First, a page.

Volume II, Issue 1, 2008


Perspectives on Romanian population

Constanţa Vintilă-Ghiţulescu, – Marriage without Contracts in Romanian Society (18th and 19th Century)


The present paper is an attempt at assessing the importance of dotal documents in the reconstruction of matrimonial practices. Nuptial contracts proper were not used in old-regime Romanian society. The reforms and modernising programs of the 19th Century did not introduce the use of nuptial contracts, but expanded the format of dowry documents. Initially a simple, basic inventory, the dowry paper expands into a number of ‘rubrics’ meant to strengthen its legal value in court hearings, but also to clarify a series of other aspects such as the price of items and lands, the confirmation of the son-in-law, the agreement of the parents, the authentication by a juridical instance, etc. – additional features which were meant to protect a woman’s wealth.


Dowry, family, gift, inheritance, kinship, marriage, patrimony, strategy, woman.

Bogdan Crăciun, – Two-Children Family Model in the Evangelical Community in Transylvania. Case Study


In Transylvania, the period between the 1848 Revolution and World War I was one of transition and of profound political, economic and social change. As for the Transylvanian Saxons, an autonomous nation since colonization times, they became an ethnic minority. The Saxon nation also changed demographically: the urban population increased at a faster pace (61.75%) than the rural one (8.46%), with transatlantic migration as one way of taking part in the modernization process. Throughout six decades, the Saxon population increased by 18 percent, from 174,606 individuals in 1850 to over 205,000 at the end of this period. However, this increase in absolute numbers hides considerable differences in demographic dynamics between the various regions. This paper deals primarily with the population of the Northern Group (the Bistriþa-Reghin area), whose evolution does not follow the general pattern of the Transylvanian Saxons. The concerning decrease of population in these communities reflects the tendency towards a voluntary limitation of the number of children born in a family.


Demography, Transylvania, Saxon family, fertility.

Tamas Farago – Maramures and the Cholera (1831-1893)


The author makes a brief history of the cholera epidemics that occurred in the historical Maramureº. The aim of this research was to find a way to analyse the demographic consequences of an epidemic, based strictly on bureaucratic documents and official statistics, meaning that the researcher is prevented from using both the main sources of historical demography (parish registers and nominal censuses) and the traditional methods of analyse (like, for instance, family reconstruction). Although official reports on epidemics often lack data, applying a critical eye on the source allows for basic epidemic indicators to be calculated. Moreover, provided essential data reconstruction on population movement is available, one can estimate the mortality caused by the epidemic, as well as its – namely the cholera in this case – influence on the population movement related phenomena. In the author’s opinion, the importance of such macroanalysis resides in its power to highlight wide phenomena, specific for a wider area. Having these macro results on hand one can precisely establish the space or contents related elements which are worth a further microanalysis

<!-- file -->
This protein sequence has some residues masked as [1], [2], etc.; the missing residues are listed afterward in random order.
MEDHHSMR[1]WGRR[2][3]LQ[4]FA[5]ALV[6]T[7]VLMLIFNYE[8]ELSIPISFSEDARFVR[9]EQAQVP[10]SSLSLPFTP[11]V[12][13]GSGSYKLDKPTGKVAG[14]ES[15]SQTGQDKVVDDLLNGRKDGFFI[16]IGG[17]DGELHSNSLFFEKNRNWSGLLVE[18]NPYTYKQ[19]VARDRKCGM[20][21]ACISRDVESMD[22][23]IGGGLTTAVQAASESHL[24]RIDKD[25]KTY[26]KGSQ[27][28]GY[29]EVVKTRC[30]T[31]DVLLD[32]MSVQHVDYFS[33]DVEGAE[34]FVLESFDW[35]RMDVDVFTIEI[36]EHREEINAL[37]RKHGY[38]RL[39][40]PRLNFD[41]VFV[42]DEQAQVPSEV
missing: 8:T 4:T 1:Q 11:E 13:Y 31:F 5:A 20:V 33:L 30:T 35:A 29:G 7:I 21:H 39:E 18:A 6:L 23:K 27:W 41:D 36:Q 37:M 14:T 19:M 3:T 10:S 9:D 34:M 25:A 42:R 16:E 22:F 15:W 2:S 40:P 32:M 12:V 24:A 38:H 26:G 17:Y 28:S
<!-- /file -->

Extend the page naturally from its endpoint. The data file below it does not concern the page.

Epidemics, epidemic indicators, Maramureș.

Perspectives on World Population

James Marten – A New View of the Child: Children and Youth in urban America, 1900-1920


In the late 19th and early 20th centuries, Progressive child welfare advocates attempted to reform the lives of children living in American cities. Believing that the chaos of urban conditions hindered children’s development and deprived them of their “right to childhood,” they sought to bring order to the lives of children and youth by establishing institutions and organizations dedicated to education, health, criminal justice, and recreation. They also sought to educate policy makers and parents about proper nutrition and childrearing methods through publications and exhibits. Progress-era reformers did not solve these problems and many of their attitudes about the negative effects of urban life on children and youth are shared by Americans in the early 21st century.